from The American Heritage® Dictionary of the English Language, 4th Edition

  • The hot, sultry period of summer between early July and early September.
  • A period of stagnation.

from Wiktionary, Creative Commons Attribution/Share-Alike License

  • n. The days between early July and early September when Sirius (the Dog Star) rises and sets with the Sun.
  • n. hot, lazy days
  • n. A period of inactivity, laziness, or stagnation.

from the GNU version of the Collaborative International Dictionary of English

  • A period of from four to six weeks, in the summer, variously placed by almanac makers between the early part of July and the early part of September; canicular days; -- so called in reference to the rising in ancient times of the Dog Star (Sirius) with the sun. Popularly, the sultry, close part of the summer; metaphorically, a period of inactivity.

from The Century Dictionary and Cyclopedia

  • A part of the year about the time of the heliacal rising of the dog-star.

from WordNet 3.0 Copyright 2006 by Princeton University. All rights reserved.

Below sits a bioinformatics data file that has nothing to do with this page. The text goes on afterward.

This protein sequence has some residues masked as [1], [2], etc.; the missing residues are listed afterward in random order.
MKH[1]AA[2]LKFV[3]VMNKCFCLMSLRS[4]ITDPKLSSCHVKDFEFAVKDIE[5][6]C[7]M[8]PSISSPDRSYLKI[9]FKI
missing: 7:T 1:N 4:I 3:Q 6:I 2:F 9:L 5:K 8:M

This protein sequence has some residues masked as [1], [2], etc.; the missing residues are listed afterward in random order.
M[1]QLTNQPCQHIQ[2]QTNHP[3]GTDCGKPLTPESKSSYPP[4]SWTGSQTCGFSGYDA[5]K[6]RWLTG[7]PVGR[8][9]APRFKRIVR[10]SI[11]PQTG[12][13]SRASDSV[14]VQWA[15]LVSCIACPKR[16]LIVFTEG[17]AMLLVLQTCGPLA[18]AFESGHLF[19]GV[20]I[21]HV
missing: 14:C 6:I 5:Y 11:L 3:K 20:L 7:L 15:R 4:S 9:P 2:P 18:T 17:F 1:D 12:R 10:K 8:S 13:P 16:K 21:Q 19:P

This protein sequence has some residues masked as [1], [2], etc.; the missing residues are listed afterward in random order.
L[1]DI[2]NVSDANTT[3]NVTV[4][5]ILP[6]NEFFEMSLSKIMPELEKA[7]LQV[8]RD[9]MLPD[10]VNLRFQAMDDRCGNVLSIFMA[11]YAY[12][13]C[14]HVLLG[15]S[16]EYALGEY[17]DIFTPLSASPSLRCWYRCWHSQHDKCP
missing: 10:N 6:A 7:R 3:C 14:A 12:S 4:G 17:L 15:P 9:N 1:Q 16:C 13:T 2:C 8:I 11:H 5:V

• n. the hot period between early July and early September; a period of inactivity


Translation of Late Latin diēs canīculārēs, Dog Star days (so called because the Dog Star (Sirius) rises and sets with the sun during this time) : Latin diēs, pl. of diēs, day + Late Latin canīculārēs, pl. of canīculāris, of the Dog Star.
(American Heritage® Dictionary of the English Language, Fourth Edition)
1538, from Latin dies caniculares, translated from Ancient Greek; originally from the hot summer days (in the Northern Hemisphere) when Sirius (the Dog Star), in Canis Major, rose and set with the Sun (heliacal rising). The Greeks also made reference to these "dog days", and for the ancient Egyptians, c.3000 B.C.E., the rising of this star coincided with the summer solstice and the start of Nile flooding. The "dog" association apparently began here, as the star's hieroglyph was a dog, a watchdog for the flooding of the Nile. (Wiktionary)


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